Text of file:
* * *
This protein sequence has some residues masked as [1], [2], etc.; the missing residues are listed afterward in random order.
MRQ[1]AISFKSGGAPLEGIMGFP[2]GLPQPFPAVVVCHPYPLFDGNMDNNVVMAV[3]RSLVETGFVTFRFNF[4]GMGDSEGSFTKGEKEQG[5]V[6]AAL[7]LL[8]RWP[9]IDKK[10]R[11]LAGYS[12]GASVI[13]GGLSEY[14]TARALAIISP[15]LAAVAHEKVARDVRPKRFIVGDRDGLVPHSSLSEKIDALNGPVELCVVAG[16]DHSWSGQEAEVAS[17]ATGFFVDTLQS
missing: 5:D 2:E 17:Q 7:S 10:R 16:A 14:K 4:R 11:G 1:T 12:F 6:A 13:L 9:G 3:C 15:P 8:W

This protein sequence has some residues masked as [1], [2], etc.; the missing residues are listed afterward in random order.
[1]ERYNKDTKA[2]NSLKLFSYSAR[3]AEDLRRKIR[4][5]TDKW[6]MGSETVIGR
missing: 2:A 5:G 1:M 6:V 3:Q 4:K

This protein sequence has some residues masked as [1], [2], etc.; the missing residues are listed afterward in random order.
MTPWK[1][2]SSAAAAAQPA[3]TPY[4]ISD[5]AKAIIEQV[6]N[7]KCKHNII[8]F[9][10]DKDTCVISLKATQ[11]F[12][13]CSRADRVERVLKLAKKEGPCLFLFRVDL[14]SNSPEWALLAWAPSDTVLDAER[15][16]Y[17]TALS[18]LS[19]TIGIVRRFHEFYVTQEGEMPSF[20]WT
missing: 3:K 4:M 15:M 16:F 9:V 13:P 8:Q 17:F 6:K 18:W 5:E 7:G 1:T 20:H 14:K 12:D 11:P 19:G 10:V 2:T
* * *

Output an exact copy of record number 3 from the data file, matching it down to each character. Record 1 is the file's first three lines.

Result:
This protein sequence has some residues masked as [1], [2], etc.; the missing residues are listed afterward in random order.
MTPWK[1][2]SSAAAAAQPA[3]TPY[4]ISD[5]AKAIIEQV[6]N[7]KCKHNII[8]F[9][10]DKDTCVISLKATQ[11]F[12][13]CSRADRVERVLKLAKKEGPCLFLFRVDL[14]SNSPEWALLAWAPSDTVLDAER[15][16]Y[17]TALS[18]LS[19]TIGIVRRFHEFYVTQEGEMPSF[20]WT
missing: 3:K 4:M 15:M 16:F 9:V 13:P 8:Q 17:F 6:K 18:W 5:E 7:G 1:T 20:H 14:K 12:D 11:P 19:G 10:V 2:T